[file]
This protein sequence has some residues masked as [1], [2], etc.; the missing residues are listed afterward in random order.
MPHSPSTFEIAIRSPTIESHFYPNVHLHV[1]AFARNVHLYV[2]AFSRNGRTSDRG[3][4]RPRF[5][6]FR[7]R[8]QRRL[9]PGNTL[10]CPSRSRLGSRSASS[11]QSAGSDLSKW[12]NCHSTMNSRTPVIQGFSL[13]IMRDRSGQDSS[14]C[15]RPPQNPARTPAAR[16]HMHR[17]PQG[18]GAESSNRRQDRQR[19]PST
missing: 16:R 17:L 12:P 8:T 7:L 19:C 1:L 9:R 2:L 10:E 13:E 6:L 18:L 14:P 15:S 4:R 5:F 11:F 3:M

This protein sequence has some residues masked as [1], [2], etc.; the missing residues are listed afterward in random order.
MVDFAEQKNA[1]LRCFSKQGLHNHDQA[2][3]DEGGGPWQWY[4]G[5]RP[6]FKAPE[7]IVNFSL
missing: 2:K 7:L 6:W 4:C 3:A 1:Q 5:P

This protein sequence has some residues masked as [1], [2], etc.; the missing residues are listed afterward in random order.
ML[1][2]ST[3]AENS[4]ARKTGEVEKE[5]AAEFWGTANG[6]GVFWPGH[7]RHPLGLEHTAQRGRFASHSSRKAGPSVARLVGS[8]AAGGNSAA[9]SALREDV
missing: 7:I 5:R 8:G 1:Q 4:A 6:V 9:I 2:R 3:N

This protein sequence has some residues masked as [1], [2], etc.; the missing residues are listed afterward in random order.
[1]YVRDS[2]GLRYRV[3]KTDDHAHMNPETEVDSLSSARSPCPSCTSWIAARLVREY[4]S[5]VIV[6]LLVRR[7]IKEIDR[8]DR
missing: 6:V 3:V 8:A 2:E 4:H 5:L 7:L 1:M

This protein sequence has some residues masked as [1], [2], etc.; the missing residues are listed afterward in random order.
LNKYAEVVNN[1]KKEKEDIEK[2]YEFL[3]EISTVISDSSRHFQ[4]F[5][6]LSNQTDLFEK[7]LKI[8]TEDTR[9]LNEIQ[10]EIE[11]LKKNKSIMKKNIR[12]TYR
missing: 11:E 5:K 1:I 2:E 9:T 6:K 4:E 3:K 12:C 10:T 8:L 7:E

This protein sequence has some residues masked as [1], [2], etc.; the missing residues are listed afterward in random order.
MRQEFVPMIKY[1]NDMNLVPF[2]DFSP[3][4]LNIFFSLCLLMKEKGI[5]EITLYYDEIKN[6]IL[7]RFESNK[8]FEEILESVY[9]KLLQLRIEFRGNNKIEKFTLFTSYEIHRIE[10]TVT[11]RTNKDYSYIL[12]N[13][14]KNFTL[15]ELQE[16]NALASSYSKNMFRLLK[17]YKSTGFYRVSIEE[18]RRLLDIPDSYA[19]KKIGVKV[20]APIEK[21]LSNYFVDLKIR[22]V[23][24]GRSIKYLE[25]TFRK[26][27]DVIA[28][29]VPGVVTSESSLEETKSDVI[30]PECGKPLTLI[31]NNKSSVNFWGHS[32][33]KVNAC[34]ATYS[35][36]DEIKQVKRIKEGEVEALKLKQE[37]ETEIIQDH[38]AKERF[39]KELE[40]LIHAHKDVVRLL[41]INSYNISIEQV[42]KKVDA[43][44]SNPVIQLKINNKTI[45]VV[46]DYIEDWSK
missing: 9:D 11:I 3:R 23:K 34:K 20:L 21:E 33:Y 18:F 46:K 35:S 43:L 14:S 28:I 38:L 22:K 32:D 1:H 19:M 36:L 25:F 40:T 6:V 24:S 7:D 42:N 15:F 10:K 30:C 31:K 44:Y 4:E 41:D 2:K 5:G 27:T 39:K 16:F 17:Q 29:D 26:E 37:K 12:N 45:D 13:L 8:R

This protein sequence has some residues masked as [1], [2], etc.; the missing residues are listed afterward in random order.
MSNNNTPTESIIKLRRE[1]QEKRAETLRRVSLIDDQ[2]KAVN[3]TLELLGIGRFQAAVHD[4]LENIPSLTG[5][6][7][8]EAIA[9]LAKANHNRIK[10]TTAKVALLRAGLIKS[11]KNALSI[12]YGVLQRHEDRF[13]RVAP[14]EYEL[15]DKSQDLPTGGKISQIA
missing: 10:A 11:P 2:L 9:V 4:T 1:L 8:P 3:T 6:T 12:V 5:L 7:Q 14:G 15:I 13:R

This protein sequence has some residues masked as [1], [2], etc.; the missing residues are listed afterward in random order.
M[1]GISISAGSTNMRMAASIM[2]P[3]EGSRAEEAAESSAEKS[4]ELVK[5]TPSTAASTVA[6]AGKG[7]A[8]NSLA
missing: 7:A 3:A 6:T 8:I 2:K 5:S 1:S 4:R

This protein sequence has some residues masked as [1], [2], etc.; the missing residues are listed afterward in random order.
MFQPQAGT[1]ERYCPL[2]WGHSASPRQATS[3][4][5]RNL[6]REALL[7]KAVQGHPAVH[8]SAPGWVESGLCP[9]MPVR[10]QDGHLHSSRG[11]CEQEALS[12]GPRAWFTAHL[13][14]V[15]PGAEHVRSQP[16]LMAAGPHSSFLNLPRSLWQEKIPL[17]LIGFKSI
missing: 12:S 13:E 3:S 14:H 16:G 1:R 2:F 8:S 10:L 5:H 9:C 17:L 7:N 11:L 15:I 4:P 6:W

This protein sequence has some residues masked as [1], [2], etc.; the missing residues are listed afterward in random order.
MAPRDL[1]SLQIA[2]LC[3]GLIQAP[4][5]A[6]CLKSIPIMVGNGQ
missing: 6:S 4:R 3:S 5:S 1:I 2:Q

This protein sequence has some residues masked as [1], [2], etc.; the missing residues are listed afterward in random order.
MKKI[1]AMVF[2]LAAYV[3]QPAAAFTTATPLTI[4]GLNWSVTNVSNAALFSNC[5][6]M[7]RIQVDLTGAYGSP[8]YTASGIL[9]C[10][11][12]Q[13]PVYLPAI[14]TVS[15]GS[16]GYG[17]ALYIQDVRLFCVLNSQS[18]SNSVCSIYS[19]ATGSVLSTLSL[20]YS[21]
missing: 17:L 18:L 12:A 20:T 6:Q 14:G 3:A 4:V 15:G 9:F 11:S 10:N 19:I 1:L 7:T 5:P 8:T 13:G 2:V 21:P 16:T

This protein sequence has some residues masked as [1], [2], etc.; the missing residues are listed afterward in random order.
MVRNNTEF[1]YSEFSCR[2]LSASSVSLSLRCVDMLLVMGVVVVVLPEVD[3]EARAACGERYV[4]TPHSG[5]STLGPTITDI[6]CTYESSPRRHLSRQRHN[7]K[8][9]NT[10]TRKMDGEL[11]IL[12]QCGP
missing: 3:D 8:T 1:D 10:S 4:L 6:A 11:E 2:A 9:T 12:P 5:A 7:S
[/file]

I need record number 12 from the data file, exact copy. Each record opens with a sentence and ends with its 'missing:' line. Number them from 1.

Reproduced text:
This protein sequence has some residues masked as [1], [2], etc.; the missing residues are listed afterward in random order.
MVRNNTEF[1]YSEFSCR[2]LSASSVSLSLRCVDMLLVMGVVVVVLPEVD[3]EARAACGERYV[4]TPHSG[5]STLGPTITDI[6]CTYESSPRRHLSRQRHN[7]K[8][9]NT[10]TRKMDGEL[11]IL[12]QCGP
missing: 3:D 8:T 1:D 10:S 4:L 6:A 11:E 2:A 9:T 12:P 5:A 7:S